"We're here to start a revolution," Fitzgerald says to Rothbart, leaning over the conference table. "You've spent your life coming up with incredible discoveries, transforming people's lives and releasing them from pain. We are here to empower people to take charge of their lives!"

As an American career coach in Rome, Fitzgerald is also on the front lines of a global revolution. Career coaching is a fast-growing and largely unregulated market. A decade ago the Kentucky-based International Coach Federation had 2,100 members; that number has since grown eightfold, to 16,600. In 2004 the Harvard Business Review estimated that executive coaching alone was a $1 billion industry. Aided by Web technology that enables remote coaching from anywhere, the business is gaining ground in some unexpected corners of the world.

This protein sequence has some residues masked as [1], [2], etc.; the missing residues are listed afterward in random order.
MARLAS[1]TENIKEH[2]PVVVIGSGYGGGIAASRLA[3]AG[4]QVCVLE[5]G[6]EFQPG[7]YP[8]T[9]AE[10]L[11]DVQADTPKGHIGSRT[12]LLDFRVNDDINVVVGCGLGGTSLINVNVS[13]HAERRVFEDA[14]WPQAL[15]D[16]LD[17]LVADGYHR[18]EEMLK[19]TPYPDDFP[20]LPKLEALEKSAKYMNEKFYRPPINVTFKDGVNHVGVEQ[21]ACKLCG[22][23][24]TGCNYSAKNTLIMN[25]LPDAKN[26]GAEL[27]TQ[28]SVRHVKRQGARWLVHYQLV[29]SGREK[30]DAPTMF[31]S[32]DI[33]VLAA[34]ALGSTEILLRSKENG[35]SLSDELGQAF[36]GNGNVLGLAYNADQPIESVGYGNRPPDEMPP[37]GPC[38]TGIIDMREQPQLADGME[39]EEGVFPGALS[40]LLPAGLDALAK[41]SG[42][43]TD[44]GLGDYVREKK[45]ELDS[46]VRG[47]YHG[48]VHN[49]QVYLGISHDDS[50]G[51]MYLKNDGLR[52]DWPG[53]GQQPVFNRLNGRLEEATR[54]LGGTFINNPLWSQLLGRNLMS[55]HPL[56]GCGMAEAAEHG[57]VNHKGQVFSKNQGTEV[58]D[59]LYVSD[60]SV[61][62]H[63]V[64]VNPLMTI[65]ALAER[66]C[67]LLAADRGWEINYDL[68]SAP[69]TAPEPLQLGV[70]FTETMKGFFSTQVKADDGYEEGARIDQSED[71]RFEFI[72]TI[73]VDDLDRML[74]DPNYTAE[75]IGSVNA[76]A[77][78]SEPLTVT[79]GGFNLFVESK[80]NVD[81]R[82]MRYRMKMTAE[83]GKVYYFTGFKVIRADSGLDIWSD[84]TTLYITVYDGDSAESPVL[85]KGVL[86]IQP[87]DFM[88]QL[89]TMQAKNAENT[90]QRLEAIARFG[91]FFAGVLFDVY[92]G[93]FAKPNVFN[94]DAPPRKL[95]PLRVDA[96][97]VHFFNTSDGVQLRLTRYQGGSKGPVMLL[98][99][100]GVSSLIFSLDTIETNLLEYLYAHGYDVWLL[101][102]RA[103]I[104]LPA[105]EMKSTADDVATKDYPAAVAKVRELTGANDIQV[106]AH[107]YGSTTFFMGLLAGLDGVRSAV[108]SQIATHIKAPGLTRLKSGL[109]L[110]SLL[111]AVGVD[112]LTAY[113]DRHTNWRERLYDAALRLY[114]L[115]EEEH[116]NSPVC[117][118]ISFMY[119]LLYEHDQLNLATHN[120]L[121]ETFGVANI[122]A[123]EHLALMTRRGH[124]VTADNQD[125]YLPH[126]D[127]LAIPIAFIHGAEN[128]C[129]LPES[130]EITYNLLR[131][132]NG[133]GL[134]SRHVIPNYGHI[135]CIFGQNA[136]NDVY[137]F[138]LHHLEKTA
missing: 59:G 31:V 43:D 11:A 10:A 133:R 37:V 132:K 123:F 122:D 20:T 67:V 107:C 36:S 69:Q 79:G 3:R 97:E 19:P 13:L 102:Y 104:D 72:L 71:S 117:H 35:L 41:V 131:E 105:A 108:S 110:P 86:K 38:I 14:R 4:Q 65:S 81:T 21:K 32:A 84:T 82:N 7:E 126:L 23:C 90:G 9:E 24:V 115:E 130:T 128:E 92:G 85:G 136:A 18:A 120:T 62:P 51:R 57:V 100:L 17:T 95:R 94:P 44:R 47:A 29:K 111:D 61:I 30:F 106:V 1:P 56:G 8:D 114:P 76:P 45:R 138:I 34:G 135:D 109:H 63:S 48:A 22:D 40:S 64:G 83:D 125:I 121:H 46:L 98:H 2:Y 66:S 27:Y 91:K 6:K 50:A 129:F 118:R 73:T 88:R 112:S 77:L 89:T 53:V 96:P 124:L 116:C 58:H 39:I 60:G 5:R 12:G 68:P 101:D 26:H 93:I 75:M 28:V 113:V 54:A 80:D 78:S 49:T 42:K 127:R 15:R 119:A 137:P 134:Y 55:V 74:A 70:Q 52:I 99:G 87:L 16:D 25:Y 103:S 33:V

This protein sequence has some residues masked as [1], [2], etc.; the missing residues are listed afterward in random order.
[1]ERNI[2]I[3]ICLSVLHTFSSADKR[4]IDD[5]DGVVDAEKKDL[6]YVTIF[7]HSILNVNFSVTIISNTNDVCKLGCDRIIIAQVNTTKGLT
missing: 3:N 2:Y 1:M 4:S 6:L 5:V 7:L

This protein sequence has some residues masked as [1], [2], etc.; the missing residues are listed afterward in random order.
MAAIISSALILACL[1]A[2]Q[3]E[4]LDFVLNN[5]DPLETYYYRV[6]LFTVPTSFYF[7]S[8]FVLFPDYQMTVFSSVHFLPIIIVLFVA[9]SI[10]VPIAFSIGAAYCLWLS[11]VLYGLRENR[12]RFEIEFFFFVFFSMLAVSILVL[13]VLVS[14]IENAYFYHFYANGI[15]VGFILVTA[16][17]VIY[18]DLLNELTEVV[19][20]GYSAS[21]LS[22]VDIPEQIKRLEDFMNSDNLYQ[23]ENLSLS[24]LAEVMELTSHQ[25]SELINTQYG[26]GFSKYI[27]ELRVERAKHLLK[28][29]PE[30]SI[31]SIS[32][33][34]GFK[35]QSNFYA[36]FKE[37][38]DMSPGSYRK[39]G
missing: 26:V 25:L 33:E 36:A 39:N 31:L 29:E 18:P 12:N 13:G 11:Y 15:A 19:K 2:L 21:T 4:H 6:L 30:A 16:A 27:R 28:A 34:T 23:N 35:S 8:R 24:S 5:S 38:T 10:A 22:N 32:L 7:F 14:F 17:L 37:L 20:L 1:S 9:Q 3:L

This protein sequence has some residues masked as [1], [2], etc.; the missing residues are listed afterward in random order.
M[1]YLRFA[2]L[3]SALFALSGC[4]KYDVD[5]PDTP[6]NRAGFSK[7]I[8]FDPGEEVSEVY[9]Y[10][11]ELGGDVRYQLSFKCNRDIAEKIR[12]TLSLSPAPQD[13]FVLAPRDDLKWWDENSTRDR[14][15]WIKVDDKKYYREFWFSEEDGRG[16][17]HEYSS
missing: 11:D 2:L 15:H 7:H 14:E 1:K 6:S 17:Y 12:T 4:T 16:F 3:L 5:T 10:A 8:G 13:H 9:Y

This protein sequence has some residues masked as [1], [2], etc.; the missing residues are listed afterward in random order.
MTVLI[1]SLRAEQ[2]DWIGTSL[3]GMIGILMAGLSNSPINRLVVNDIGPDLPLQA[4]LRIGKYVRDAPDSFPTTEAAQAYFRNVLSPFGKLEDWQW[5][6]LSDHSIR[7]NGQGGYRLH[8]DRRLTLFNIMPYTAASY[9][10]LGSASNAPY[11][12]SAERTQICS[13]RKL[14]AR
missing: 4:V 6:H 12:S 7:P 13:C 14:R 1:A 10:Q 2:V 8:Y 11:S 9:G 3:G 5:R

Fitzgerald is benefiting from a worldwide surge in career coaching within corporations. Her three-year-old company, Career by Choice, grossed 56,000 euros ($79,000) last year, up more than 100% over 2007. Her client list includes the SDA Bocconi School of Management in Milan as well as Microsoft (MSFT, Fortune 500), which hired her as a coach for Accelerate, its in-house program for high-potential marketing executives.

"Once, coaching was about fixing the few people who were having performance problems," says Brian Underhill, founder of CoachSource, a California-based institute that provides leadership coaching. "Now companies are doing it for their best and brightest."

Which isn't to say career coaches are immune to the global recession. In the fall Fitzgerald will begin holding group coaching seminars to cut clients' costs. She's also doing pro bono work for downsized financial industry workers. And not everyone sees much value in this latest American management fad.